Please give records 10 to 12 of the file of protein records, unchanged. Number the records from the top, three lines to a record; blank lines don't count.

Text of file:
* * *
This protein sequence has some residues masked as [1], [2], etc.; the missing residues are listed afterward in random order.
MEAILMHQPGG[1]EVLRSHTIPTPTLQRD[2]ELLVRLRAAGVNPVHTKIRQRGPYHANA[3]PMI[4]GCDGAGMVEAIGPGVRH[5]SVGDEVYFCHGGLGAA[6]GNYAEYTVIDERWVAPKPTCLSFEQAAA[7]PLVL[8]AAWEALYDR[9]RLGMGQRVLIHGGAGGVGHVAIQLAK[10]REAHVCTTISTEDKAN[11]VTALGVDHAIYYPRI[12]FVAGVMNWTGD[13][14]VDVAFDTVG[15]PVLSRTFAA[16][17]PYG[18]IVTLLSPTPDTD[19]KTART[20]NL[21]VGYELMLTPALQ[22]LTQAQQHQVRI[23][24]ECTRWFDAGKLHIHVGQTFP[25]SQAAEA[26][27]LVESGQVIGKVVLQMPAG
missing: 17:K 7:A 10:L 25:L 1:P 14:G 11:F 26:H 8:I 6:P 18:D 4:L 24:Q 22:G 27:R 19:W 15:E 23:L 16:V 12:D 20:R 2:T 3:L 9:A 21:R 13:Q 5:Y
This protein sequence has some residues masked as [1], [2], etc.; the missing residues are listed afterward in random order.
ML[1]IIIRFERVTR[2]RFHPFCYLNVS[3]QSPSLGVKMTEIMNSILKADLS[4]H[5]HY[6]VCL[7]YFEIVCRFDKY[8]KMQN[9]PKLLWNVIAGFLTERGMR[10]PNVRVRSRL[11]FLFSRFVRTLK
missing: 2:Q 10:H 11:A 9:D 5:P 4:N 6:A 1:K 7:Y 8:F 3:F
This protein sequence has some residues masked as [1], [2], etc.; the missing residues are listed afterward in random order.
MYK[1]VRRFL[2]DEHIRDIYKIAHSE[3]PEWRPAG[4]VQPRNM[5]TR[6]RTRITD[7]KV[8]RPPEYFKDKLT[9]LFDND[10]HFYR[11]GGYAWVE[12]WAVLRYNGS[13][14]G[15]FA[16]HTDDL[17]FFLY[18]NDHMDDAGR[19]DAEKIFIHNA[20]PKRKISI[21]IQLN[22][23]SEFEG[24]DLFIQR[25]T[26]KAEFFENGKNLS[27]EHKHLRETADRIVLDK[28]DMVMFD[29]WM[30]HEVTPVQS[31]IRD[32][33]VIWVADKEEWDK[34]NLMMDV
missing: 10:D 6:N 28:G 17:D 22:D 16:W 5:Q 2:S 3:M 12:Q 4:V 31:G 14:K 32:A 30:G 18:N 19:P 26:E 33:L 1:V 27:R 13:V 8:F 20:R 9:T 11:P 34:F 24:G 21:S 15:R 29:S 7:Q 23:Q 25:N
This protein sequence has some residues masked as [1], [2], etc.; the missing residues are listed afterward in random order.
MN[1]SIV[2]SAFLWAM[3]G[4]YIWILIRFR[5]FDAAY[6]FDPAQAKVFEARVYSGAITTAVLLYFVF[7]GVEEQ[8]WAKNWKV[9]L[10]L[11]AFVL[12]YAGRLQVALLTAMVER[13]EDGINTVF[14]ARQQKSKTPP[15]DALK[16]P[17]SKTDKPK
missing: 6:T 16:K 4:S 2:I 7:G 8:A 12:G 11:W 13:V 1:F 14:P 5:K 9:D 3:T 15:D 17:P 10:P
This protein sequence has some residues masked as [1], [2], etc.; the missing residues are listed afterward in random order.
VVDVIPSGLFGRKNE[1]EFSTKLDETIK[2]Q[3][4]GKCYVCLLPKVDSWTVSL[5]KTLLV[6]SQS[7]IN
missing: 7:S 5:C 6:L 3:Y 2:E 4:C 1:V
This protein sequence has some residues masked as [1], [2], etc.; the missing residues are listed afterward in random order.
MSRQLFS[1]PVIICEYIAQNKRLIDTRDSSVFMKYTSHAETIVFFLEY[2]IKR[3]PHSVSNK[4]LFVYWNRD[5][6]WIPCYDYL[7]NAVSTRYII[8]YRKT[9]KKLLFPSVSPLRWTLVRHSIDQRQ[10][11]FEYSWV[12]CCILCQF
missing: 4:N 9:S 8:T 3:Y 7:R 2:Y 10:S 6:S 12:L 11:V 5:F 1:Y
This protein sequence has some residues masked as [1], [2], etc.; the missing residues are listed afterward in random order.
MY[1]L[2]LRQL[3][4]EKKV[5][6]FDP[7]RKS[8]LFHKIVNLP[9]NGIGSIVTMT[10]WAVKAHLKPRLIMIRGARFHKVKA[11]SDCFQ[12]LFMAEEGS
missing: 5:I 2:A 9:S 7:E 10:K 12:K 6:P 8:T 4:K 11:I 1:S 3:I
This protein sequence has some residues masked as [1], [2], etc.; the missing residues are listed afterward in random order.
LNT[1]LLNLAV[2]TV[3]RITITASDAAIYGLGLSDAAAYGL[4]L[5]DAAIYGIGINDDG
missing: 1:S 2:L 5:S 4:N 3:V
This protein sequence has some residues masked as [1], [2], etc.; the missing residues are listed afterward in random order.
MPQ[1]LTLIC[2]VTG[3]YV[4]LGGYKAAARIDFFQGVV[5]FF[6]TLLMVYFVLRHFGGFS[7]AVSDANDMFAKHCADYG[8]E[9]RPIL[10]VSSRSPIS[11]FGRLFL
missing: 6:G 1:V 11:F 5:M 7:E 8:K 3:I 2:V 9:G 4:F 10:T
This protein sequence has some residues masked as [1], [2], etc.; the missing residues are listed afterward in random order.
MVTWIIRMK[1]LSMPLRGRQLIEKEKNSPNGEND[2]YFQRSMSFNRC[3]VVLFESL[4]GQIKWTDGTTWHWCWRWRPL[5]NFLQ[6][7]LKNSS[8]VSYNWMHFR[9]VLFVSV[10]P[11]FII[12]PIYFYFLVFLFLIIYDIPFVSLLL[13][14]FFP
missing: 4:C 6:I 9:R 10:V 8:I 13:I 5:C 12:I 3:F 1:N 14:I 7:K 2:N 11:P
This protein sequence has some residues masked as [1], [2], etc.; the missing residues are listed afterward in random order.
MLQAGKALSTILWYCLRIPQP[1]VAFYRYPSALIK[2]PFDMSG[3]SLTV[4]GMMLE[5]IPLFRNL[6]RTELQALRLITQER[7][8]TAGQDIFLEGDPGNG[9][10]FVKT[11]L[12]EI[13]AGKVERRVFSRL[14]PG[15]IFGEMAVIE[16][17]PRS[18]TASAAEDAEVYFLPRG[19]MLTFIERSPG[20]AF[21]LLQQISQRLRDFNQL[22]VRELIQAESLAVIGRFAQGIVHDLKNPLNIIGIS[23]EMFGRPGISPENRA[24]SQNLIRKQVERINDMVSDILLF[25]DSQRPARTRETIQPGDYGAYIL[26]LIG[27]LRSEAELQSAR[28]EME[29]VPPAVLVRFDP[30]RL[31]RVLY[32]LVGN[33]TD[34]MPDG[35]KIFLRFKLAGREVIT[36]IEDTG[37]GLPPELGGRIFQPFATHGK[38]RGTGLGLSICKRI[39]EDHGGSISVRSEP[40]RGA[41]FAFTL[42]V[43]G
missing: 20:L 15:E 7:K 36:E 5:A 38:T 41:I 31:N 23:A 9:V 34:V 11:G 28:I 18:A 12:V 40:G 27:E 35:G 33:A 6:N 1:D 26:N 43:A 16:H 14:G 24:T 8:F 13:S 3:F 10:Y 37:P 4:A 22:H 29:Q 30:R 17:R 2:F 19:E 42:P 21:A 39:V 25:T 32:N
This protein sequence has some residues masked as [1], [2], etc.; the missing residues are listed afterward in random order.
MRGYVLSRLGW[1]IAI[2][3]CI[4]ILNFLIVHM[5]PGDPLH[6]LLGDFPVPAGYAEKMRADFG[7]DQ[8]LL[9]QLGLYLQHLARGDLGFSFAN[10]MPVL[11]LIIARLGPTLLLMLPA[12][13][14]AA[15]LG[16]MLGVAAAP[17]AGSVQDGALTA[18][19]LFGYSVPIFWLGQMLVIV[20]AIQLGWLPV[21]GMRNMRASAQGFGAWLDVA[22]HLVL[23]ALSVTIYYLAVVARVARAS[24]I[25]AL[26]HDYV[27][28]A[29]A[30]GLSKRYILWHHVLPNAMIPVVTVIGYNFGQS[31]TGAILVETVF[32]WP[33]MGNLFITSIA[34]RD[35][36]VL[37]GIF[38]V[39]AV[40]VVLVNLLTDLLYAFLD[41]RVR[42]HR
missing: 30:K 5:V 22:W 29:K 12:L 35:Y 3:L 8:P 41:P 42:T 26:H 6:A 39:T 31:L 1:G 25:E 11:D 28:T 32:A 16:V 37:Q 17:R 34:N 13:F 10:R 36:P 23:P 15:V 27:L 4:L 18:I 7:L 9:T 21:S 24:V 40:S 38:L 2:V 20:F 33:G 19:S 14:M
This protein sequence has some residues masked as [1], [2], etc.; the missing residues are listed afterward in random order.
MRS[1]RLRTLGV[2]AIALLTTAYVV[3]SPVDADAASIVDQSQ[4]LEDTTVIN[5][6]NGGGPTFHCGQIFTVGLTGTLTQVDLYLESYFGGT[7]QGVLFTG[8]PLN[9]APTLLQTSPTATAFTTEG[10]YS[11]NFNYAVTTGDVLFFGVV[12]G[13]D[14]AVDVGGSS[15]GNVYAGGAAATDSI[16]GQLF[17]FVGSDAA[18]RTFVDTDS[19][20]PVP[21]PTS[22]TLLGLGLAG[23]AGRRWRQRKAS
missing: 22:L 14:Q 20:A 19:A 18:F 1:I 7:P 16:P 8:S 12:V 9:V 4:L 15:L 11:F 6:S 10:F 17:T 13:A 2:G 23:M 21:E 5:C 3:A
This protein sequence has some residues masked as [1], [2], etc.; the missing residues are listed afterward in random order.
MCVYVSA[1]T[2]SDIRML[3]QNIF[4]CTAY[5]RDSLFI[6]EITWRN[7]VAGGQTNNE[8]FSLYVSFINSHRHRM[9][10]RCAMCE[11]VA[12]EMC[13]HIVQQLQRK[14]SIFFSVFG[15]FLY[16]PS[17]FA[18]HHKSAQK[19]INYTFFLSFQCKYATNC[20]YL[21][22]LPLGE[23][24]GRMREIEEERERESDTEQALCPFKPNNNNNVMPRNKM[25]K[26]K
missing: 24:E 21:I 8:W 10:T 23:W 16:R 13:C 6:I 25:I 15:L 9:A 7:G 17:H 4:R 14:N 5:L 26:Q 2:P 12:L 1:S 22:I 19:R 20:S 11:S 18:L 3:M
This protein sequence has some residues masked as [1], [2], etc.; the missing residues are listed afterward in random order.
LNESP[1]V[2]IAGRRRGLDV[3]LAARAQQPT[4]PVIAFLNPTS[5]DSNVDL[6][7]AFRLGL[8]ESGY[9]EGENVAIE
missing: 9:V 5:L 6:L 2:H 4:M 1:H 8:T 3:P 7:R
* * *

This protein sequence has some residues masked as [1], [2], etc.; the missing residues are listed afterward in random order.
MVTWIIRMK[1]LSMPLRGRQLIEKEKNSPNGEND[2]YFQRSMSFNRC[3]VVLFESL[4]GQIKWTDGTTWHWCWRWRPL[5]NFLQ[6][7]LKNSS[8]VSYNWMHFR[9]VLFVSV[10]P[11]FII[12]PIYFYFLVFLFLIIYDIPFVSLLL[13][14]FFP
missing: 4:C 6:I 9:R 10:V 8:I 13:I 5:C 12:I 3:F 1:N 14:I 7:K 2:N 11:P
This protein sequence has some residues masked as [1], [2], etc.; the missing residues are listed afterward in random order.
MLQAGKALSTILWYCLRIPQP[1]VAFYRYPSALIK[2]PFDMSG[3]SLTV[4]GMMLE[5]IPLFRNL[6]RTELQALRLITQER[7][8]TAGQDIFLEGDPGNG[9][10]FVKT[11]L[12]EI[13]AGKVERRVFSRL[14]PG[15]IFGEMAVIE[16][17]PRS[18]TASAAEDAEVYFLPRG[19]MLTFIERSPG[20]AF[21]LLQQISQRLRDFNQL[22]VRELIQAESLAVIGRFAQGIVHDLKNPLNIIGIS[23]EMFGRPGISPENRA[24]SQNLIRKQVERINDMVSDILLF[25]DSQRPARTRETIQPGDYGAYIL[26]LIG[27]LRSEAELQSAR[28]EME[29]VPPAVLVRFDP[30]RL[31]RVLY[32]LVGN[33]TD[34]MPDG[35]KIFLRFKLAGREVIT[36]IEDTG[37]GLPPELGGRIFQPFATHGK[38]RGTGLGLSICKRI[39]EDHGGSISVRSEP[40]RGA[41]FAFTL[42]V[43]G
missing: 20:L 15:E 7:K 36:E 5:A 38:T 41:I 31:N 23:A 9:V 34:V 11:G 28:I 18:A 12:V 40:G 27:E 35:G 33:A 6:N 1:D 26:N 43:A 16:H 14:G 24:T 8:F 13:S 3:F 10:Y 37:P 4:A 22:H 29:Q 30:R 17:R 2:F 19:E 42:P 21:A 39:V 25:T 32:N
This protein sequence has some residues masked as [1], [2], etc.; the missing residues are listed afterward in random order.
MRGYVLSRLGW[1]IAI[2][3]CI[4]ILNFLIVHM[5]PGDPLH[6]LLGDFPVPAGYAEKMRADFG[7]DQ[8]LL[9]QLGLYLQHLARGDLGFSFAN[10]MPVL[11]LIIARLGPTLLLMLPA[12][13][14]AA[15]LG[16]MLGVAAAP[17]AGSVQDGALTA[18][19]LFGYSVPIFWLGQMLVIV[20]AIQLGWLPV[21]GMRNMRASAQGFGAWLDVA[22]HLVL[23]ALSVTIYYLAVVARVARAS[24]I[25]AL[26]HDYV[27][28]A[29]A[30]GLSKRYILWHHVLPNAMIPVVTVIGYNFGQS[31]TGAILVETVF[32]WP[33]MGNLFITSIA[34]RD[35][36]VL[37]GIF[38]V[39]AV[40]VVLVNLLTDLLYAFLD[41]RVR[42]HR
missing: 30:K 5:V 22:W 29:K 12:L 35:Y 3:L 8:P 41:P 42:T 26:H 6:A 39:T 31:L 1:G 25:E 11:D 28:T 32:A 16:V 37:Q 17:R 34:N 13:F 10:R 36:P 23:P 15:V 27:L 4:L 18:I 7:L 9:T 21:S 24:V 40:S 38:L 2:V 20:F 33:G 19:S 14:M